Pop music is named as such because it is what is considered the most popular musical genre. Because of the large potential audience for pop music, I will deal with these videos first. In order to show just how far the sexualization and objectification of women has gone, I have selected four pop videos, two from Grammy winner Mariah Carey and two from platinum re...
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...assive (never even shown speaking in most of the videos) and especially in the case of Lil’ John’s song, women’s individual body parts (almost always breasts and buttocks) are highlighted almost exclusively. Get Low is the most extreme examples of female objectification in the video. Women are only shown dancing or dry humping men, alcohol is poured out on their chests, and their bodies are slapped and prodded. Not surprisingly, one can scarcely count the few times you actually see a woman’s face.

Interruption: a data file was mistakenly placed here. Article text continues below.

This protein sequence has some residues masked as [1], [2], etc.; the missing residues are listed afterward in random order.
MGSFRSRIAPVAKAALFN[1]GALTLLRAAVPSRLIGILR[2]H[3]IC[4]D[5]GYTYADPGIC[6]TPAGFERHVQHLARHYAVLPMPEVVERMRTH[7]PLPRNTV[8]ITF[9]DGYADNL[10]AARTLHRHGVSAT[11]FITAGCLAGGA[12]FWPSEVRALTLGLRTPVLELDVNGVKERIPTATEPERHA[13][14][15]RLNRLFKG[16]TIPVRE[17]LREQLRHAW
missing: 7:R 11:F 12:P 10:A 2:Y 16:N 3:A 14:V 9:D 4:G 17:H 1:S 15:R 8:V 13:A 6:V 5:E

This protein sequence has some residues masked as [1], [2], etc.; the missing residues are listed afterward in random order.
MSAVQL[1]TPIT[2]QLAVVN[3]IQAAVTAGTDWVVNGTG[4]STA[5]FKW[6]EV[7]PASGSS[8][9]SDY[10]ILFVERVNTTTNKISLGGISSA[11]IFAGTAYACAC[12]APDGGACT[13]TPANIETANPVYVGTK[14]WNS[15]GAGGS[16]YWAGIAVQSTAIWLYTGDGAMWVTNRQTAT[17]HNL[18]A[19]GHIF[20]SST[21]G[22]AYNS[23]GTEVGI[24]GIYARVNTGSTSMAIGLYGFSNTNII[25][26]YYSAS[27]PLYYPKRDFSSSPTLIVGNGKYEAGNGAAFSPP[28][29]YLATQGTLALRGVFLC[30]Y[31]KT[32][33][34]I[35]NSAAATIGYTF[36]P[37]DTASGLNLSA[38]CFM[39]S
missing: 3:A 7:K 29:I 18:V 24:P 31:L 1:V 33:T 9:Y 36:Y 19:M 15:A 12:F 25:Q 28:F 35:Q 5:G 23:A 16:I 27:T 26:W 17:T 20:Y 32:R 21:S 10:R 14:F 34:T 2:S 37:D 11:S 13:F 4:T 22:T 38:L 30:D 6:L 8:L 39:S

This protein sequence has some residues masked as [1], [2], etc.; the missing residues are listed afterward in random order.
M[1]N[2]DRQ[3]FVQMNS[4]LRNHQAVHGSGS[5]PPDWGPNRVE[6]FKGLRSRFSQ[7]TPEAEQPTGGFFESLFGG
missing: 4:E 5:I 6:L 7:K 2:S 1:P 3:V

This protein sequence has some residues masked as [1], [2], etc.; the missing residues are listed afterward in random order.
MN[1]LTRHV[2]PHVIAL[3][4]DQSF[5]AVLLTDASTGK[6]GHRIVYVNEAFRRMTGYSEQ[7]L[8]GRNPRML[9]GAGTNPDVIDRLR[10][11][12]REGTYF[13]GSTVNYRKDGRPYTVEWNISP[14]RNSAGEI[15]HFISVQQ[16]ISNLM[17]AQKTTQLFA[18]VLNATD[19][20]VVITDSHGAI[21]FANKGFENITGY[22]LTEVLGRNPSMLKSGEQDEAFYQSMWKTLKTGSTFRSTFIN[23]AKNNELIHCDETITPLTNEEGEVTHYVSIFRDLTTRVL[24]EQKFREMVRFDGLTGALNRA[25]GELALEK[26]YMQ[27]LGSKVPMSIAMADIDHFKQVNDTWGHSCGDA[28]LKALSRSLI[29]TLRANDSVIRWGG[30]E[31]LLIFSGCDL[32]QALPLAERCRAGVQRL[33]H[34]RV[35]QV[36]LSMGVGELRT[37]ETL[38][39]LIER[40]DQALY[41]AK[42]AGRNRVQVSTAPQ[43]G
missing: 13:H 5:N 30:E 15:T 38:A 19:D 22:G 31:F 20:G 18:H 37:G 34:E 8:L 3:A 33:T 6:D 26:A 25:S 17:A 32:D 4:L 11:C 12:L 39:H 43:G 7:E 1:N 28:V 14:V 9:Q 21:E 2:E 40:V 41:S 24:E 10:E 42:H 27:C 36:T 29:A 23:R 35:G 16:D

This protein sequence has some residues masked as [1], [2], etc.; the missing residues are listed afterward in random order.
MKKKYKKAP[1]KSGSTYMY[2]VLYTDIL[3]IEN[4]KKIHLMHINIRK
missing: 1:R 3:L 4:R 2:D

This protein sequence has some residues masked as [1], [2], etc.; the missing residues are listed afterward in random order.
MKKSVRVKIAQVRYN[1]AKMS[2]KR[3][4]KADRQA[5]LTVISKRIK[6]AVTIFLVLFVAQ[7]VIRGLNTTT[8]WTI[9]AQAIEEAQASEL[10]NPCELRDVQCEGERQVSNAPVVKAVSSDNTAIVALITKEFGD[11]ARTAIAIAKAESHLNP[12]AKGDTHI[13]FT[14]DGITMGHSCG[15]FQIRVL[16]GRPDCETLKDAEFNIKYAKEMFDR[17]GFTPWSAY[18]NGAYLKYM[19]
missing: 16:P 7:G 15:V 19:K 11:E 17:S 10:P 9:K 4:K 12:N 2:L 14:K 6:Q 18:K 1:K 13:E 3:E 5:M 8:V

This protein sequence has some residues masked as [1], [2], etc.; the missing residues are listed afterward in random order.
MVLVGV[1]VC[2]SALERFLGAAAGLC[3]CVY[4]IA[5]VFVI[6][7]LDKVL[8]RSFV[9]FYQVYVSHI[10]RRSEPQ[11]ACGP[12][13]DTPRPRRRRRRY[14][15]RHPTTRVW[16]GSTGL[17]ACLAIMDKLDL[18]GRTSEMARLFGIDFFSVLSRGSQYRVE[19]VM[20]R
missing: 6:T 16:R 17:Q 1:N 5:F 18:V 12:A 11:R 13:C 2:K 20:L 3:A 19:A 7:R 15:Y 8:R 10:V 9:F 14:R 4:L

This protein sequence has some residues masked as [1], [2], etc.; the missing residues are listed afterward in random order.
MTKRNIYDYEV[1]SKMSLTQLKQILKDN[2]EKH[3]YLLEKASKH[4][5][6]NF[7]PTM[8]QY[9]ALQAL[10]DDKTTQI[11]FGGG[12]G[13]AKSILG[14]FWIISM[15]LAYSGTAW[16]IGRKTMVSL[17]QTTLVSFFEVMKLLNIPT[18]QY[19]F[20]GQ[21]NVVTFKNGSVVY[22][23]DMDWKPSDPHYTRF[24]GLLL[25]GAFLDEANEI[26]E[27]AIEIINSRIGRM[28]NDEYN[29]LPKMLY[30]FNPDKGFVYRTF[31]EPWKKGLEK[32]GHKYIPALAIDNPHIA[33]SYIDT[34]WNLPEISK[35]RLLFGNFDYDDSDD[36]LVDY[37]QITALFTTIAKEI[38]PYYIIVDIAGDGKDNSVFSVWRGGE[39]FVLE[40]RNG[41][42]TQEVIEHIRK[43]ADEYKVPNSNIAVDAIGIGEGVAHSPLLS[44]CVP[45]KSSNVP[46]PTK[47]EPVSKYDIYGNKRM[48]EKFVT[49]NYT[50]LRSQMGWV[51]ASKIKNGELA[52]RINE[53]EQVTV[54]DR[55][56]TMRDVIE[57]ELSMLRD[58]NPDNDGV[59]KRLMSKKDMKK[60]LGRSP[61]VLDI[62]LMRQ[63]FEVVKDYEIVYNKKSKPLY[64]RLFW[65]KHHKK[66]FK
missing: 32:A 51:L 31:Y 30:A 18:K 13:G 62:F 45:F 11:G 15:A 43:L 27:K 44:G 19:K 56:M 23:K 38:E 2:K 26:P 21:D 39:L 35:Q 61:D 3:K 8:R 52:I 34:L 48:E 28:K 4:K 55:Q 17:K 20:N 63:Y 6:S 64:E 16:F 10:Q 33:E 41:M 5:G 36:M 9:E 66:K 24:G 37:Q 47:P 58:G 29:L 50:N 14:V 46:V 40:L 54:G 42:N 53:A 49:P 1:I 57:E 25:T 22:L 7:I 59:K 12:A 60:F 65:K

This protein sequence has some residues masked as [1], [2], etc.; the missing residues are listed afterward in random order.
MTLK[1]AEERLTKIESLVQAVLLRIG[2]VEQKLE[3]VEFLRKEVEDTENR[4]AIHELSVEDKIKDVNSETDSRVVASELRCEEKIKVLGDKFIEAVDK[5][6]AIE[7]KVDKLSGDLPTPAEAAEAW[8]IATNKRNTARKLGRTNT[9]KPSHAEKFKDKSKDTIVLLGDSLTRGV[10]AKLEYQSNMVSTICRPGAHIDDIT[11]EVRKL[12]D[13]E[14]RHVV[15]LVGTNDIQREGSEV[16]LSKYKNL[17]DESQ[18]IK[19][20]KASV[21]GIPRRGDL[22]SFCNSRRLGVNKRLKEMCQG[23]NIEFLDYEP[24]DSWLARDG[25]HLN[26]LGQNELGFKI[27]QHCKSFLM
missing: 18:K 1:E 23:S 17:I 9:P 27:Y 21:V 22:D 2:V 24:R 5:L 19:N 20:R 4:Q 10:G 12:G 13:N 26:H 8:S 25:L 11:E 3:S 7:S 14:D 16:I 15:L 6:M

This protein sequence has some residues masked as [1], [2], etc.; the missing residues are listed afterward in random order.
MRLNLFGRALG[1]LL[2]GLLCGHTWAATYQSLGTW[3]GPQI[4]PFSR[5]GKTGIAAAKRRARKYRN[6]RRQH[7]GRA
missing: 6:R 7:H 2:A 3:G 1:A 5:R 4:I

While modern rap provides the worst example of female objectification, this review makes it clear that it is far from music’s only example. Stranger still it seems that music has gotten exponentially more explicit. As sad as it is to say it may be possible that one could no longer distinguish the art form once known as music video from pornography. Goodness, I hope not
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